Ammunition......... . .................. . ...... . ....
3, 682,000
240, 000
Submarine mines . . . .. . . . . . . . . . . .. . .. . . .. . .. .. . . . . ..
Submarine-mine structures..... ... ....... . . . ....... .
47,000
Total Panama CanaL... . . . . . . . . . . .. .. .. . . . . . . . .. .. . . . . . . . . . . . .
7, 644, 650
~.
969, 000
Approximate total estimated cost of completing accessories for all existing
·defenses. . . . . . . . . . . . . . . . . . . . . . . . . . . . . . . . . . . . . . . . . . . . . . . . . . . . . . . . . . 38, 251, 669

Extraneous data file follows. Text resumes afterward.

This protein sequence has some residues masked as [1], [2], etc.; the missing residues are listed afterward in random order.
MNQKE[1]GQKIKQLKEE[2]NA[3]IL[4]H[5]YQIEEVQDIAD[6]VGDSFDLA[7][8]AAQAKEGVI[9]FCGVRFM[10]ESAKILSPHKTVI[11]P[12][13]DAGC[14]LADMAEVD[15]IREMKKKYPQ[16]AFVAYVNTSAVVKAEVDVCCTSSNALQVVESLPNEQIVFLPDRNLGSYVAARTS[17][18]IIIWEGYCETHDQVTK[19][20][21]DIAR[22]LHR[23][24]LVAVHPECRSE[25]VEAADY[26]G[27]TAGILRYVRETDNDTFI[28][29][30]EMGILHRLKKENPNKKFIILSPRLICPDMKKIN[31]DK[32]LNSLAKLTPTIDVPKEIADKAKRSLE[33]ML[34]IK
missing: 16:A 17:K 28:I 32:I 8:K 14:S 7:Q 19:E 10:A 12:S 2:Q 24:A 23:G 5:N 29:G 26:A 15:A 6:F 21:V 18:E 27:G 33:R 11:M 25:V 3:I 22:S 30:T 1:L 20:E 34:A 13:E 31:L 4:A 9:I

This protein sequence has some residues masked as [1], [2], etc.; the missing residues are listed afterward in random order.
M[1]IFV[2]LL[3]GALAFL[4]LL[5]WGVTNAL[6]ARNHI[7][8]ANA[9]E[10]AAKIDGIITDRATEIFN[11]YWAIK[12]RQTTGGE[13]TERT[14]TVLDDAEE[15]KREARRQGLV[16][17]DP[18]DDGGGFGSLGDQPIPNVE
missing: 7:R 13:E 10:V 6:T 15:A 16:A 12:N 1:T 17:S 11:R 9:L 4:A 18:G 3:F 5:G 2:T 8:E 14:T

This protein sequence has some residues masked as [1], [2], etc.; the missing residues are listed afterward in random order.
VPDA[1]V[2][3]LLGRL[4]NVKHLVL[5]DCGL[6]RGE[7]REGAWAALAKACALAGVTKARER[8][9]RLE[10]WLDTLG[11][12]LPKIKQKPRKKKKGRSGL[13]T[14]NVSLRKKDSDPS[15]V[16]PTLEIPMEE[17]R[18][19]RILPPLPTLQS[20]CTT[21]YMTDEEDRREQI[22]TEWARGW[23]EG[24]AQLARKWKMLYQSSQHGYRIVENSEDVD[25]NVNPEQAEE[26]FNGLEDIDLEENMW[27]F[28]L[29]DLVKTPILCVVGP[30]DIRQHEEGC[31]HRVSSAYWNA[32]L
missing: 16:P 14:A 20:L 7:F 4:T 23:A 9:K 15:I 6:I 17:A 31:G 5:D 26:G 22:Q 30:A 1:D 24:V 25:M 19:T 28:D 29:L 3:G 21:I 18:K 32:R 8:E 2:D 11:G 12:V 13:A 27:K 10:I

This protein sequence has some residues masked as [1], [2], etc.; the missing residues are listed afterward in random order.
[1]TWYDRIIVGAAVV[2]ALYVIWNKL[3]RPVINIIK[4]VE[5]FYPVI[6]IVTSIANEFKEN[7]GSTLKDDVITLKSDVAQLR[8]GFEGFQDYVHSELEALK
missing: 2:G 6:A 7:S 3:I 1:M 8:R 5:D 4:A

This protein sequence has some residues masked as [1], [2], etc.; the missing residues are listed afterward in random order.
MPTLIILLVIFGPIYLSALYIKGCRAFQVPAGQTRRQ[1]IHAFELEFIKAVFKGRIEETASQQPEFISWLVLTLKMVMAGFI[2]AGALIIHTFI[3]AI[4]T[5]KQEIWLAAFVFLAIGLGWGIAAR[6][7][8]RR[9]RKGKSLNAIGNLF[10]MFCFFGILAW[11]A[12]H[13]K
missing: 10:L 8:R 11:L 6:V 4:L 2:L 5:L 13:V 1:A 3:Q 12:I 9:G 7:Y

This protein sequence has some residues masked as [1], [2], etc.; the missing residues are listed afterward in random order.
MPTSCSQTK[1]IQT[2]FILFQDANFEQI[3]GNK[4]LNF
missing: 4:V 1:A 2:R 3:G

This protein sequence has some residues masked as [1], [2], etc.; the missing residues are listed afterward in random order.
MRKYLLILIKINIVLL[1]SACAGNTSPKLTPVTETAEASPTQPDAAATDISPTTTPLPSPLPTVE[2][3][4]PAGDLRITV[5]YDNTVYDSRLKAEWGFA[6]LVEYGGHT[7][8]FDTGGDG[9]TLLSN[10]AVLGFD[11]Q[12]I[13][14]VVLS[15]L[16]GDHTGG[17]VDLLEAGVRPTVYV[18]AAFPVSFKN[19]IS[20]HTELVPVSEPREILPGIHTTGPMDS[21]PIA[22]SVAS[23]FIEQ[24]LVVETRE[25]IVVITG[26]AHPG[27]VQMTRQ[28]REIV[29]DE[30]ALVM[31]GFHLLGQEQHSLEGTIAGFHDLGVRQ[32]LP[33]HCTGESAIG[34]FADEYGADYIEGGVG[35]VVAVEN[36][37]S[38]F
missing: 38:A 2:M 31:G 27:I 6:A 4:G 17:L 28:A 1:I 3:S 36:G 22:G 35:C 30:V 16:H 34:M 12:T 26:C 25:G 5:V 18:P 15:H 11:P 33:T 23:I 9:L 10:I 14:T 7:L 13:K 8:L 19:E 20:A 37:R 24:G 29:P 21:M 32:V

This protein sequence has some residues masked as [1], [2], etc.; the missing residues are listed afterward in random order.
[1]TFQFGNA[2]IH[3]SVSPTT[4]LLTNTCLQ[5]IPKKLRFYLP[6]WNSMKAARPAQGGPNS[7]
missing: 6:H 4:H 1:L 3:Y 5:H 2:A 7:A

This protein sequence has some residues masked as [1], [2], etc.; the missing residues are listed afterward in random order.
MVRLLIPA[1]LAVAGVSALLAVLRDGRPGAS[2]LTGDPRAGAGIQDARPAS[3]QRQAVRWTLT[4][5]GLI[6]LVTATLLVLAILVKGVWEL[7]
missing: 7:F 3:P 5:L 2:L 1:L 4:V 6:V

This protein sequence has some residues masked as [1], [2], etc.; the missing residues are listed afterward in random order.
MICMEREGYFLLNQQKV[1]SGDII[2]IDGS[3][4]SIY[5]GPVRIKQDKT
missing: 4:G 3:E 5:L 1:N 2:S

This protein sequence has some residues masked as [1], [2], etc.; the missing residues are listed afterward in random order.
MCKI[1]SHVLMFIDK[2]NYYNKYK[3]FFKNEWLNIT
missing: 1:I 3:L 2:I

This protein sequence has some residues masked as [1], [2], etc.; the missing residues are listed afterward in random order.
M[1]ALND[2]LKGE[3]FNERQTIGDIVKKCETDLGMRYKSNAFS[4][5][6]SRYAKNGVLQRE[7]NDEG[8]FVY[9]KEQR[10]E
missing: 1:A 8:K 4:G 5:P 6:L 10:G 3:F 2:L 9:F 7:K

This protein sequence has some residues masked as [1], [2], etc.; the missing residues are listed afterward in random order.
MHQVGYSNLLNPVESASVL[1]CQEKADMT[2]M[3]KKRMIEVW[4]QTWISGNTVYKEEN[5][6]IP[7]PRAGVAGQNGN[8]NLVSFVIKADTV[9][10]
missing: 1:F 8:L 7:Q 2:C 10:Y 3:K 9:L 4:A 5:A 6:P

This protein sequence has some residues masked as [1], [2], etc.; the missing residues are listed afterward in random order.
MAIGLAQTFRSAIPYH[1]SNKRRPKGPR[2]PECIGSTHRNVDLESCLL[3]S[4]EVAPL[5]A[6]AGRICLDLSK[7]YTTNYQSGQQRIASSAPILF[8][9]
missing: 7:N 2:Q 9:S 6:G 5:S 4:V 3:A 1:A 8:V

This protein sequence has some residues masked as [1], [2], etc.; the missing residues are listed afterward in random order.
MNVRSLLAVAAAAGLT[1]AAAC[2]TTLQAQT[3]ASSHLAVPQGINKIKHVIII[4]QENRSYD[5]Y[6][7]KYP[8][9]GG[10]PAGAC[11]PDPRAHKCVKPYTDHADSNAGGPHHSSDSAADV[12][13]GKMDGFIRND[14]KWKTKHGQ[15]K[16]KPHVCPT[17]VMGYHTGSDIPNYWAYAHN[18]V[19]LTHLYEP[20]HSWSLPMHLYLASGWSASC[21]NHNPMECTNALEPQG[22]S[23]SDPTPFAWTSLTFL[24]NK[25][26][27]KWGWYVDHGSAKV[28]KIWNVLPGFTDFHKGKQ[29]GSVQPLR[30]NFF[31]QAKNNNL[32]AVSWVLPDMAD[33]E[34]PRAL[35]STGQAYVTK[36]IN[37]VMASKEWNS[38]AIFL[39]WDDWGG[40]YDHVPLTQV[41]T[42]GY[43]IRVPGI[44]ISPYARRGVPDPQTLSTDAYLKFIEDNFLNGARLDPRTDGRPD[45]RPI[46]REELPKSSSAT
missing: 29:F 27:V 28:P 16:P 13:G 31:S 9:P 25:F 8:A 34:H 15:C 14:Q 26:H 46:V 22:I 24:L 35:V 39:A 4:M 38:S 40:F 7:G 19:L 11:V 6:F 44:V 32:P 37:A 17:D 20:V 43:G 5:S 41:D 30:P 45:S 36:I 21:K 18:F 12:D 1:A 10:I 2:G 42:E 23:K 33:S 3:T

9
REPORT OF ffi OARD OF REVIEW.
The following table shows the approximate estimated cost of the
additional armament proposed by t he board and of the accessories
therefor :
Continental U nited States:
Armament . ___. ..... _. _........ . .... .. .... . .. . ...... $15, 478, 000
Emplacements ___ _____ ___ _. ........ _........... _... _. 13,863, 000
Ammuni tion..... . ... .. .. . ....... . .... . ... .. ...... ..
9, 467,638
Si tes... . ....... . . . ..... .. .. .. ... . ..... . . . ... . . . ... . 1, 886, 000
Submarin e mi nes. . . . . . . . . . . . . . . . . . . . . . . . . . . . . . . . . . .
419, 750
Submarin e-mine stru ctm es. _........ _·_.... : ........ .
242, 000
Fire cont roL __ _______ . _. . . . . . . . . . . . . . . . . . . . . . . . . . . . . 1, 236, 000
Searchlights ....... . _. . . . . . . ...... . . __.... . . . .... . .. .
592, 000
Power plan ts. _____ ... . .. _..... _. _. . ___ __. _. __. ___ . . . 1, 140, 000